11 August 2014 at 12.54pm | Comment on this article
To celebrate the 150th anniversary of the birth of Richard Strauss, last year we published a post a week offering a closer look at the composer and his work.
Our A-Z of Richard Strauss has examined - among other subjects - the debate over his Nazi sympathies, why he relished writing for sopranos but was less than generous to tenors, and the sneaky inclusion of yodelling in his operas. It was written by author and musicologist Gavin Plumley, formerly the blogger behind Entartete Musik.
In case you missed them, here's the series in full:
A is for Pauline de Ahna
Strauss's wife inspired some of the greatest roles he wrote.
B is for Johannes Brahms
The elder composer hugely influenced Strauss, but was critical of his fan's musical style.
C is for Copyright
Strauss was a fierce defender of composers' rights, and wrote a song cycle lampooning the publishing industry.
D is for Dresden
The bombing of his favourite city in World War II left Strauss distraught and inspired one of his greatest final works.
E is for Esel
A donkey ('Esel' in German) was the left-field subject of Strauss's comic final opera, Des Esels Schatten.
F is for Franz Strauss
Richard Strauss's father was a famed horn player who had a tempestuous relationship with Richard Wagner.
G is for Garmisch
The composer created a sanctuary from the outside world high in the Alps.
H is for Hugo von Hofmannsthal
Richard Strauss's long-standing librettist often clashed with the composer, but Strauss revered him nevertheless.
I is for Intermezzo
Strauss's eighth opera explores similar themes to Die Frau ohne Schatten, albeit in a lighter tone.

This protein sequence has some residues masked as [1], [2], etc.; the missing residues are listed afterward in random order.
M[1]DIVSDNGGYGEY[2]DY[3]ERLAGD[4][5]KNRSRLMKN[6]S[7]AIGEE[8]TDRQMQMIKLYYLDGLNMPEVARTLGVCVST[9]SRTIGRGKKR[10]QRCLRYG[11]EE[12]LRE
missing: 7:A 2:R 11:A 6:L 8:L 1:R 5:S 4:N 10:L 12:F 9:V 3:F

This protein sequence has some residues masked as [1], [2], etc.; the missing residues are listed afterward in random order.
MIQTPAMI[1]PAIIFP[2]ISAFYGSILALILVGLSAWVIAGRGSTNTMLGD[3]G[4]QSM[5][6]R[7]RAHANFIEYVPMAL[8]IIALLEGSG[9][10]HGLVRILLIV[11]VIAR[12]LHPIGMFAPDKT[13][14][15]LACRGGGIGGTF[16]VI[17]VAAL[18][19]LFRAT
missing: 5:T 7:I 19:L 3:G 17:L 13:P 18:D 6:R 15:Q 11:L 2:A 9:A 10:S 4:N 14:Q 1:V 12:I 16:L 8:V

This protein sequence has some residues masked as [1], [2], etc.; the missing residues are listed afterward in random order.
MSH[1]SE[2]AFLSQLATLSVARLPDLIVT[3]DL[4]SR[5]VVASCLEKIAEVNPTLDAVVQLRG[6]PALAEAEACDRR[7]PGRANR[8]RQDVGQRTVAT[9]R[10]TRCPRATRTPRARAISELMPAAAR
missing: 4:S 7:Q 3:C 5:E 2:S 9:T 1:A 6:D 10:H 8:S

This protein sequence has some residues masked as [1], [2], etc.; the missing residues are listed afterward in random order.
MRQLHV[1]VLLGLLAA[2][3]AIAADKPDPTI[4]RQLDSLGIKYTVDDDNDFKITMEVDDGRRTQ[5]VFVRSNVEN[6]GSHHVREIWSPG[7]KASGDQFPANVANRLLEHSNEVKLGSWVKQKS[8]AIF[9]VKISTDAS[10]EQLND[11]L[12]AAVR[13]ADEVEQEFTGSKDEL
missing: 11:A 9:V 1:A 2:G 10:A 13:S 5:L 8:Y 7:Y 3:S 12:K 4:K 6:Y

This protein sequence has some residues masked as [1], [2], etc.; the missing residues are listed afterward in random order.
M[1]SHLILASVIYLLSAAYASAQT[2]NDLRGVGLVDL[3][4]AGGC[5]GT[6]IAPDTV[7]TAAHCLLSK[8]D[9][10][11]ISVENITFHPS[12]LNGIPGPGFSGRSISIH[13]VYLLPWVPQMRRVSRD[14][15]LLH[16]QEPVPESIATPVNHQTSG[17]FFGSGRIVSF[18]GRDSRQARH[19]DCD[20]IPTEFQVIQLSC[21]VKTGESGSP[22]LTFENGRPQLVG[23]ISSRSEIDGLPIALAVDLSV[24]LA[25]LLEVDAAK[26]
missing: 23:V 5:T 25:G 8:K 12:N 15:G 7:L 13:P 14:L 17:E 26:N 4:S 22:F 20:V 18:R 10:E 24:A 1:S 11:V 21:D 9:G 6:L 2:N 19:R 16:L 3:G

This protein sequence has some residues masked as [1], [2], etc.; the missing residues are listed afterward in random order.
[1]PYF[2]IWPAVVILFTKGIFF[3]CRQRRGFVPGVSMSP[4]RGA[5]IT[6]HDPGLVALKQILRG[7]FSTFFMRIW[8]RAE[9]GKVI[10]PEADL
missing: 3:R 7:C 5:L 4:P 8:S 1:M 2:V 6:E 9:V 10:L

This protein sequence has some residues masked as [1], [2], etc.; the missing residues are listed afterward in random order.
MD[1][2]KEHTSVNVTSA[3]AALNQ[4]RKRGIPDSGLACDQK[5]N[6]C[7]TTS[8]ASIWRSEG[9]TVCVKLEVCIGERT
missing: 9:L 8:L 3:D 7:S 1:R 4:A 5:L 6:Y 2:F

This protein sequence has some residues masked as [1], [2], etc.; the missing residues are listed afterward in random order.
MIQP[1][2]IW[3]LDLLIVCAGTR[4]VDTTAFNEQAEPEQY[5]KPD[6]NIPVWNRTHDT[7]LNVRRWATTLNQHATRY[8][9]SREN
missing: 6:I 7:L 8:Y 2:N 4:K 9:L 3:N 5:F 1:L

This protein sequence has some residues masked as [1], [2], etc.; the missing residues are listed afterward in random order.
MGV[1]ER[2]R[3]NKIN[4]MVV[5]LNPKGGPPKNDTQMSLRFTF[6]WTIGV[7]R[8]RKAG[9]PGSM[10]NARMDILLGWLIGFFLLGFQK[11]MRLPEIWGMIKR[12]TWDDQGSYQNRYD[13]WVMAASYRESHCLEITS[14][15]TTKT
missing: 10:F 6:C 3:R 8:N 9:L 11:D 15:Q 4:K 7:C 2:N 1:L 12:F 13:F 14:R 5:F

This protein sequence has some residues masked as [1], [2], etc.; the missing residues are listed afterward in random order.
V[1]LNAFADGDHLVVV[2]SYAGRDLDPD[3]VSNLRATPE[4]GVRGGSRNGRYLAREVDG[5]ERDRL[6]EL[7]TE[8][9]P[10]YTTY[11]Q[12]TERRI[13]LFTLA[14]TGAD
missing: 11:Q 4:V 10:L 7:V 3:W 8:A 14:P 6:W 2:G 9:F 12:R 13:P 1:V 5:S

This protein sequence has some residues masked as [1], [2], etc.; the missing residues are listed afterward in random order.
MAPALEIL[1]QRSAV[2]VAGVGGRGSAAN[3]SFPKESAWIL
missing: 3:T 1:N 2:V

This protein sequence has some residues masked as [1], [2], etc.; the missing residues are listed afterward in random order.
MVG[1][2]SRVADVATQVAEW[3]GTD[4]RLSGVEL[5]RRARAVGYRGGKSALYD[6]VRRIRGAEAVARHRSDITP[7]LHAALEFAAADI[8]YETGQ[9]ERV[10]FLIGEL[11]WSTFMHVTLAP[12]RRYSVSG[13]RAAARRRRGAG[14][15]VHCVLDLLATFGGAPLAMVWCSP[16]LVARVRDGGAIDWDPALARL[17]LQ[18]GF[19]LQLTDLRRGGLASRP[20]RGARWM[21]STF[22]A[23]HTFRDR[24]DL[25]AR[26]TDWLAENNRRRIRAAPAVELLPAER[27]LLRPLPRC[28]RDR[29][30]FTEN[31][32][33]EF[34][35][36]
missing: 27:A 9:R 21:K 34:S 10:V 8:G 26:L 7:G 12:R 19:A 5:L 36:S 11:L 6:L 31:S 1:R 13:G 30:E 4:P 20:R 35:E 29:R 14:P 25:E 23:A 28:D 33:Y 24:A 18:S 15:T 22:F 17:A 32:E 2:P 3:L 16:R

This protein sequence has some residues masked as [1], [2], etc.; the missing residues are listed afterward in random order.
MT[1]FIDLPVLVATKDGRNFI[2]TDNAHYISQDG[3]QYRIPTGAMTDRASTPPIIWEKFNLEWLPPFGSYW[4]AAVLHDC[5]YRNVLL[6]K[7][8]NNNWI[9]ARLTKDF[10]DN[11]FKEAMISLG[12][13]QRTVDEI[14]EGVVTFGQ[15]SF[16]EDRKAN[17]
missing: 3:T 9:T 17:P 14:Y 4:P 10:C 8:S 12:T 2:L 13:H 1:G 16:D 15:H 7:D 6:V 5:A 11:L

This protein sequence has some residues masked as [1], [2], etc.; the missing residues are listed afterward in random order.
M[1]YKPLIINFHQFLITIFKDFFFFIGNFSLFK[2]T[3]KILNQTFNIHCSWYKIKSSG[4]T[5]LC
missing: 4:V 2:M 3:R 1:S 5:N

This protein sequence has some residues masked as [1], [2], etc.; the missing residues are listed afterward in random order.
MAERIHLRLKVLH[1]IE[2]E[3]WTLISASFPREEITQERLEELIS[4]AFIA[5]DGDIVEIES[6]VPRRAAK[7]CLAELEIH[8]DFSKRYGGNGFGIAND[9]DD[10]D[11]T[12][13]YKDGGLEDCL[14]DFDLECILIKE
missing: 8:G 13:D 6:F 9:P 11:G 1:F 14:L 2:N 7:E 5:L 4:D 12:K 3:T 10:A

J is for Ben Jonson
One of the Jacobean playwright's works inspired Strauss's sole collaboration with Stefan Zweig.
K is for Kaiser
Kaiser Wilhelm II nearly banned Strauss's opera Salome, so shocking was its content.
L is for Lieder
Song works book-ended Strauss's career, with his first written aged 6 and his last aged 84.
M is for Munich
The Bavarian capital was Strauss's hometown, and where his grandfather's brewery is still based.
N is for Nazi
Strauss was president of the Nazi's music bureau but to what extent did he support Hitler?
O is for Ovid
The Roman poet's work inspired a number of Strauss's works, including Ariadne auf Naxos.
P is for Lorenzo Da Ponte
The 18th century librettist-turned-New York grocer da Ponte wrote some of Strauss's favourite libretti, and in part inspired Elektra and Die Frau ohne Schatten.
Q is for Querschnitt
With an ever-watching eye on his bank account, Strauss created and released a series of orchestral highlights ('Querschnitt' in German) from his operas.
R is for Alexander Ritter
Without Ritter's radicalizing influence, Strauss would have never written revolutionary works like Salome and Elektra.
S is for Salzburg
Mozart might be the city's most famous son, but Strauss and the Salzburg Festival ensure it remains relevant in today's musical world.
T is for Tenor
The composer was less than generous to opera's traditional heroes in his writing, and couldn't resist mocking Puccini's tenorific tropes.
U is for Unheimlich
So uncanny ('Unheimlich' in German) were Strauss's expressive skills, that he boasted he could even describe a knife and fork in music.
V is for Vienna
Wearied by war, the once glorious imperial hub became home to a broken society during Strauss’s time there.
W is for Waltz
Richard Strauss shared Johann Strauss II's fondness for triple time.
X is for Xylophone
Strauss is often the favourite composer of percussionists, offering plenty of things to hit, chime and ring.
Y is for Yodel
The composer's Alpine home influenced the inclusion of yodelling in two of his works.
Z is for Stefan Zweig
The Austrian author's operatic collaboration with Strauss was one of his final works created in Germany, before fleeing from the Nazis to Brazil.
Ariadne auf Naxos runs 10-16 October 2015. Tickets are still available.
The production is staged with generous philanthropic support from Mrs Aline Foriel-Destezet.